How do electrons know which way to go? Well, when paused, go to the electron that is next to approach the junction. You should find the electron that was just in front of them and went in one direction at the junction is the closest electron (see figure 3). This means that due to like charges repelling the electron will go in the opposite direction. This lead to electrons alternating so one will go left, one right, one left etc. This is the simplest form (and only applies if the resistance in both directions is equal). Practice this briefly so they get the idea of alternating who goes which direction.

Figure 3

Figure 3: The electron approaching the junction is closest to the one branching off, and so feels a stronger repulsive force. In this case, the electron approaching the junction will go straight on.

Now to measure current in parallel circuits. You will need 3 ammeters, with one near the cell, and one on each ‘branch’ of the circuit. Run the circuit with the ammeters loudly counting the electrons that pass. This will really clearly show that more electrons pass the ammeter near the cell (1) than those on the branches (2 and 3) (see figure 4) You should be able to determine that the current at point 1 is equal to point 2 added to point 3, ie that current is split up into a parallel circuit. I find that when answering questions about these later, asking students to visualise the electrons walking around the circuit helps them to answer current questions. In fact, I have found that students who had the role of the electron are more likely to answer current questions correctly. This tells us that the model works for understanding the topic and that you should rotate the student roles.

Figure 4

Figure 4: Parallel circuit with 3 ammeters. The amount recorded today will be the sum of ammeter 2 and ammeter 3.

What happens if the resistors are not equal?

To be clear modelling this, I will arrange one ‘branch’ with two resistors, and the other with one. With the information that ‘current is the same as students – more likely to take the easier option’ you can say that electrons are twice as likely to go the way of one resistor, and so 2 will go that way, the 3rd the other route (two resistors). (Note: at this point, the two resistors on the branch are in series together, and so potential difference is split between the two).

Part 5: Potential difference in a parallel circuit

For this, set up the circuit as in figure 5. Challenge students to work out what should happen in terms of the potential (if they need a hint, remind them that electrons must return to the cell with zero potential left. They should work out that in the case of parallel, they must lose all their potential at the resistor. Checking with the voltmeter will show that they lose the same amount as they gain (full arm) at each of the resistors. This tells us that potential difference (voltage) is the same in parallel circuits.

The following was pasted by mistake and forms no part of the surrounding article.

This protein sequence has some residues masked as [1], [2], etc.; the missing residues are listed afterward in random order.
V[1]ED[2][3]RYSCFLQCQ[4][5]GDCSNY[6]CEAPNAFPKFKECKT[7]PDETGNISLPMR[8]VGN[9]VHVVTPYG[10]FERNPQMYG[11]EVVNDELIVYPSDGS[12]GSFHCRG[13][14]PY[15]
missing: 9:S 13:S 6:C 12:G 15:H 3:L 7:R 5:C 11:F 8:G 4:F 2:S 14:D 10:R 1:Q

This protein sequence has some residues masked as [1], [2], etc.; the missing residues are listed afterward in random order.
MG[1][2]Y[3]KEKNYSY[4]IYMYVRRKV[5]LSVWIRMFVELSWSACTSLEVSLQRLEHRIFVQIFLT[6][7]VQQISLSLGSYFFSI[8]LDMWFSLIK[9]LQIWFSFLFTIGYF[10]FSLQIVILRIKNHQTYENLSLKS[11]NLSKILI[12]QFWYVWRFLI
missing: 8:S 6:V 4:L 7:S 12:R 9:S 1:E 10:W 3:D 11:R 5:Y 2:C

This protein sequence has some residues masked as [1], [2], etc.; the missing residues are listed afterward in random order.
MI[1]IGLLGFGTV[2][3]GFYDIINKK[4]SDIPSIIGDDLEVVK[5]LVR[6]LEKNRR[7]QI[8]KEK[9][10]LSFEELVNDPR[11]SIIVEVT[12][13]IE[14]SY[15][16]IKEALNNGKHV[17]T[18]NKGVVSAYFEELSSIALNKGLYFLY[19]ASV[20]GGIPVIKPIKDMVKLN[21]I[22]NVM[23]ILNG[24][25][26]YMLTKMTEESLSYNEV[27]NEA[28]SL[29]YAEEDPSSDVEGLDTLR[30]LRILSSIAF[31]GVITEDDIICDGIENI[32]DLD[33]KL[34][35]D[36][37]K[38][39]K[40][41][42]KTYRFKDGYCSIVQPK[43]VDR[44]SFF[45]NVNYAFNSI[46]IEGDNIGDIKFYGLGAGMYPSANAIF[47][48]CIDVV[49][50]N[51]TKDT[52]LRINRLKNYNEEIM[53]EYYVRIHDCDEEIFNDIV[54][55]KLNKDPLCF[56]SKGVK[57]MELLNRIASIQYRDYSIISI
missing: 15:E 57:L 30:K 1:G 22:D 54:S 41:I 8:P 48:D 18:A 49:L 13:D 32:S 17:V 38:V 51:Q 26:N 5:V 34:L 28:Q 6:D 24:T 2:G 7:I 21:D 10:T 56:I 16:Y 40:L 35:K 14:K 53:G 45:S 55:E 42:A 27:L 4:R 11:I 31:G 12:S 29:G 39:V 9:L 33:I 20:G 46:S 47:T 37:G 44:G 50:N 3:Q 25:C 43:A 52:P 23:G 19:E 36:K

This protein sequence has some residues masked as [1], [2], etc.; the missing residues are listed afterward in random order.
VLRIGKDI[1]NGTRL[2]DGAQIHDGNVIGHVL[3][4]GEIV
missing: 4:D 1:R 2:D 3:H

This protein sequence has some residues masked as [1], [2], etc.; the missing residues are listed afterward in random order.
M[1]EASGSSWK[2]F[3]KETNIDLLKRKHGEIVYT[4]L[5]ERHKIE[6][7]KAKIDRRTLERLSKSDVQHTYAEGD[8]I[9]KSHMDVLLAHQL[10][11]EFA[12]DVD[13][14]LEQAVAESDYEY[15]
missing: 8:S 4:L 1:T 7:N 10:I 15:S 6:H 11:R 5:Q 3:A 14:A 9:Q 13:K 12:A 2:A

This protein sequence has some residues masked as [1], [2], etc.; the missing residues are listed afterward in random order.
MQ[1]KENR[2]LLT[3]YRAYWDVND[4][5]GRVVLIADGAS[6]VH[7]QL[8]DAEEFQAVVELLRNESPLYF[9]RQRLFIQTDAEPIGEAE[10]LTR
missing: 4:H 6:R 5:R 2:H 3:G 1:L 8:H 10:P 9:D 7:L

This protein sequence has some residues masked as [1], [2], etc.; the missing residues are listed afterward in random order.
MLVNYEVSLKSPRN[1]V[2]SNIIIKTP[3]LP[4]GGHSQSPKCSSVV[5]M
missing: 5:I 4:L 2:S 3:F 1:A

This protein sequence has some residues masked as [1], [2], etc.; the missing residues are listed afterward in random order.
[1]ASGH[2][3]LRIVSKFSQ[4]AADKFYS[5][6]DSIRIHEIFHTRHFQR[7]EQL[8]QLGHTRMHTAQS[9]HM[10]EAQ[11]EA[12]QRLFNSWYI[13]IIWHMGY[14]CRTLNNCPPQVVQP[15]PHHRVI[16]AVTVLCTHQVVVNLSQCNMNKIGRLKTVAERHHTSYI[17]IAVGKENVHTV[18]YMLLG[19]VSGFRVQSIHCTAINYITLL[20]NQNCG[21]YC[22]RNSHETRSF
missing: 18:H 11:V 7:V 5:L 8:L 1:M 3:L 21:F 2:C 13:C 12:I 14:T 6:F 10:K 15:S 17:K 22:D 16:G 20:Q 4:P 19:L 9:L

Figure 5

Figure 5: Three voltmeter locations to prove the potential difference in parallel law.

Part 6: Buzzers and bulbs

To make this activity memorable, I often use buzzers or bulbs instead of resistors. In the case of the buzzer, ask them to make a buzzing noise each time an electron passes and loses potential (you can also use animal noises or other comedy buzzers – see the video above for what happens when a primary school teacher is a buzzer!). For a bulb, ask them to ‘shine’, which could be a star jump, lifting up arms or something else. Leaving this up to students to remember can lead to hilarious results, and definitely makes it a memorable activity.

Part 7: The challenge circuit

To check their understanding, arrange the wires and components as shown in figure 6. This is the most challenging type of circuit students will meet in GCSE, and they are likely to find it easy to understand if the previous steps have been understood.

There are plenty of extensions and adaptations to this activity. I will often give a circuit diagram to higher ability year 11 or year 12 students and ask them to lead the activity.

Figure 6

Figure 6: The challenge circuit

I hope the model described here helps with understanding electric circuits and gives you some ideas on how to go about teaching it. Please let me know if you can think of weaknesses, improvements and other ideas.

This is a re-blog post originally posted by Mark Gillett and published with kind permission.

The original posts can be found here and here.

You can read further posts via Mark by Clicking Here